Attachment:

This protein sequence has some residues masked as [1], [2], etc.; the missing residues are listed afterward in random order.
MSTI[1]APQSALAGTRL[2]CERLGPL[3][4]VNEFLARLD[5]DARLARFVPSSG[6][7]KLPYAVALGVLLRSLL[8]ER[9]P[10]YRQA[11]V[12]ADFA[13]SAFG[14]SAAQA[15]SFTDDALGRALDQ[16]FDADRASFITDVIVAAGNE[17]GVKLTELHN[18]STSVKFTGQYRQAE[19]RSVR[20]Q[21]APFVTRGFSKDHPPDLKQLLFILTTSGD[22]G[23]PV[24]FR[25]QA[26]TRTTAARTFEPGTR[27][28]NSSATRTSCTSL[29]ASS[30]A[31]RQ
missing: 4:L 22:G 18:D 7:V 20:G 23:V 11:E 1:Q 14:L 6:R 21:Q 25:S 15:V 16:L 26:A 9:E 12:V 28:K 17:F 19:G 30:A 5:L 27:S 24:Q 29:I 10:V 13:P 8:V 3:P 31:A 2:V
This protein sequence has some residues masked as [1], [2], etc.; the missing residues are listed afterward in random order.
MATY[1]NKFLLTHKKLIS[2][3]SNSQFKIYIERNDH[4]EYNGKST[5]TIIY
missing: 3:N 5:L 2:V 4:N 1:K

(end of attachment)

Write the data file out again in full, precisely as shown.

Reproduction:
This protein sequence has some residues masked as [1], [2], etc.; the missing residues are listed afterward in random order.
MSTI[1]APQSALAGTRL[2]CERLGPL[3][4]VNEFLARLD[5]DARLARFVPSSG[6][7]KLPYAVALGVLLRSLL[8]ER[9]P[10]YRQA[11]V[12]ADFA[13]SAFG[14]SAAQA[15]SFTDDALGRALDQ[16]FDADRASFITDVIVAAGNE[17]GVKLTELHN[18]STSVKFTGQYRQAE[19]RSVR[20]Q[21]APFVTRGFSKDHPPDLKQLLFILTTSGD[22]G[23]PV[24]FR[25]QA[26]TRTTAARTFEPGTR[27][28]NSSATRTSCTSL[29]ASS[30]A[31]RQ
missing: 4:L 22:G 18:D 7:V 20:G 23:V 11:E 1:Q 14:L 6:R 21:Q 25:S 15:V 16:L 26:A 9:E 12:V 28:K 17:F 19:G 30:A 5:L 27:S 24:Q 29:I 10:V 13:P 8:V 3:P 31:A 2:V
This protein sequence has some residues masked as [1], [2], etc.; the missing residues are listed afterward in random order.
MATY[1]NKFLLTHKKLIS[2][3]SNSQFKIYIERNDH[4]EYNGKST[5]TIIY
missing: 3:N 5:L 2:V 4:N 1:K